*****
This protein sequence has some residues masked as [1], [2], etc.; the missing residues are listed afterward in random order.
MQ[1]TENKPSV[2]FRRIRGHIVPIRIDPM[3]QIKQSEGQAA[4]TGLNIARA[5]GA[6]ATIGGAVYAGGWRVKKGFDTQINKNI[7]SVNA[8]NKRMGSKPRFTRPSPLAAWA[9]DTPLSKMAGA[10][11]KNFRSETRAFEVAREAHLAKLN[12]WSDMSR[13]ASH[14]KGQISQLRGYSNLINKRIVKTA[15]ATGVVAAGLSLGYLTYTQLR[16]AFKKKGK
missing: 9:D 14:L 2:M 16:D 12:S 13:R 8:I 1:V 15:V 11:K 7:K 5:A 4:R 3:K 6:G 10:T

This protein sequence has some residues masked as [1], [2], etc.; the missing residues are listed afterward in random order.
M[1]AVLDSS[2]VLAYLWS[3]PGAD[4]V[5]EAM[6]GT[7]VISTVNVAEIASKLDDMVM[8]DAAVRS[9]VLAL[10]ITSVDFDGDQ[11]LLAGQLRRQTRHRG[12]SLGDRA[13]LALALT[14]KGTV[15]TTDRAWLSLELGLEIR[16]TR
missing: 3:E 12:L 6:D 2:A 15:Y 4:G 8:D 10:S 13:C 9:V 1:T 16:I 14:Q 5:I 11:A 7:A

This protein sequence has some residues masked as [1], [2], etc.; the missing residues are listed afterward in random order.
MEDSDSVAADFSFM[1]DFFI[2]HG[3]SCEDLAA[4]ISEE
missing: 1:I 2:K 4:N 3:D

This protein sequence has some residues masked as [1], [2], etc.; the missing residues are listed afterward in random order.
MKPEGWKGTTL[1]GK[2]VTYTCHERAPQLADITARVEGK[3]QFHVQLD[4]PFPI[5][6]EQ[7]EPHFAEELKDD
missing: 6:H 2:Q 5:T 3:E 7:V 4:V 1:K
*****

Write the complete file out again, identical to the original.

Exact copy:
This protein sequence has some residues masked as [1], [2], etc.; the missing residues are listed afterward in random order.
MQ[1]TENKPSV[2]FRRIRGHIVPIRIDPM[3]QIKQSEGQAA[4]TGLNIARA[5]GA[6]ATIGGAVYAGGWRVKKGFDTQINKNI[7]SVNA[8]NKRMGSKPRFTRPSPLAAWA[9]DTPLSKMAGA[10][11]KNFRSETRAFEVAREAHLAKLN[12]WSDMSR[13]ASH[14]KGQISQLRGYSNLINKRIVKTA[15]ATGVVAAGLSLGYLTYTQLR[16]AFKKKGK
missing: 9:D 14:L 2:M 16:D 12:S 13:R 8:I 1:V 15:V 11:K 7:K 5:A 4:R 3:K 6:G 10:T

This protein sequence has some residues masked as [1], [2], etc.; the missing residues are listed afterward in random order.
M[1]AVLDSS[2]VLAYLWS[3]PGAD[4]V[5]EAM[6]GT[7]VISTVNVAEIASKLDDMVM[8]DAAVRS[9]VLAL[10]ITSVDFDGDQ[11]LLAGQLRRQTRHRG[12]SLGDRA[13]LALALT[14]KGTV[15]TTDRAWLSLELGLEIR[16]TR
missing: 3:E 12:L 6:D 2:A 15:Y 4:G 8:D 10:S 13:C 9:V 1:T 16:I 14:Q 5:I 11:A 7:A

This protein sequence has some residues masked as [1], [2], etc.; the missing residues are listed afterward in random order.
MEDSDSVAADFSFM[1]DFFI[2]HG[3]SCEDLAA[4]ISEE
missing: 1:I 2:K 4:N 3:D

This protein sequence has some residues masked as [1], [2], etc.; the missing residues are listed afterward in random order.
MKPEGWKGTTL[1]GK[2]VTYTCHERAPQLADITARVEGK[3]QFHVQLD[4]PFPI[5][6]EQ[7]EPHFAEELKDD
missing: 6:H 2:Q 5:T 3:E 7:V 4:V 1:K